Latin American holiday traditions vary from country to country and from household to household, but what they all have in common, is a time to reflect and share with loved ones. It is important to mention that most of the traditions are based on Religious festivities. We have picked out a couple for you:
These are most popular in Mexico and Guatemala. Posadas are reenactment of Joseph and Mary’s pilgrimage to Bethlehem. Both adults and children sing traditional songs asking for shelter, when the hosts of the neighborhoods respond in song and open their door to offer the different drinks and foods traditional to this event.
PUERTO RICO’S PARRANDAS –
The best way to describe this tradition is by comparing it to the US Christmas Caroling tradition, but a lot louder! Here, groups of friends go to relatives or friends home, with the holiday spirit and cheerfulness. The “parranderos” play guitars, tambourines and maracas, while the others enjoy dancing. Everyone is expected to be singing and having a good time. They spontaneously go to a home, so the element of surprise is there and the households have to be on standby in case the parranda stops by. At nights end, the parranderos eat asopao and drink the famous coquito and the last house is expected to provide it.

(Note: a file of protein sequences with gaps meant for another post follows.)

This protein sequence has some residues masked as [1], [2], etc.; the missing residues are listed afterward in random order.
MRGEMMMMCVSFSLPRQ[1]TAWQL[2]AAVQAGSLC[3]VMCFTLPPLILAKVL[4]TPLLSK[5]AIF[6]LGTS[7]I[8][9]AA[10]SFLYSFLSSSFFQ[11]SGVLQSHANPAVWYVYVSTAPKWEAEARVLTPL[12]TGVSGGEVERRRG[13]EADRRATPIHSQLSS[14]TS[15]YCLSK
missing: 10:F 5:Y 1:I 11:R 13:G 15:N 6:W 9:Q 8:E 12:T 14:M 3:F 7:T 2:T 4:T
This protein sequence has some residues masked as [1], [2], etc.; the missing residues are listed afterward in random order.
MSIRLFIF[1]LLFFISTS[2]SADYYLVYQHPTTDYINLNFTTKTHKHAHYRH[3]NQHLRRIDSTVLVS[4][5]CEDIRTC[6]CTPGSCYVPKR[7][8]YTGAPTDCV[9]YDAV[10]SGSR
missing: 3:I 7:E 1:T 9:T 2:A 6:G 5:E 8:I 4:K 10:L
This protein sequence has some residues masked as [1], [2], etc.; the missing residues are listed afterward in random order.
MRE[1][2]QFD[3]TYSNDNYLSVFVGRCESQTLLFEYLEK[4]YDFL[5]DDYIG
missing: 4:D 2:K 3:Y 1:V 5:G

VENEZUELAN PATINADAS – Roller Skating Parties
These are skating parties that are public celebrations that are done in the street; they are usually done in avenues that are closed at Christmas time, so that children and adults enjoy music and the party. Children spend the time on their skates, bicycles and skateboards freely accompanied by music, aguinaldos, gaitas (Venezuelan folk music) o villancicos, in able to create a cheerful atmosphere.
BOLIVIAN Holiday Dishes -
During the holiday season, it is customary to eat traditional meals likke Picana; a soup made of chicken, beef, corn and special spices accompanied with wine. In Santa Cruz, people usually eat turkey or roasted chicken during the holidays, similar to the American Thanksgiving but with completely diferent dishes. At midnight families toast champagne or wine and eat turron, drink something similar to the American eggnog called "cola de mono."
This is Latino’s Christmas Eve. The evening consists of a traditional family dinner. As mentioned earlier, the traditions vary from household to household, however most gatherings turn into a party, complete with a large feast that usually includes lechon (Roasted Pig), holiday music, dancing and gift exchanges. It is common that at midnight, religious Latin Americans attend a late Mass known as Misa de Gallo.
MISA DE GALLO –
This is a Mass celebrated the night of the 24th of December after the Christmas Eve dinner at midnight. The celebration is focused on the commemoration of the birth of Jesus Christ.
Written by Andi Olivares
LARM USA Operations Manager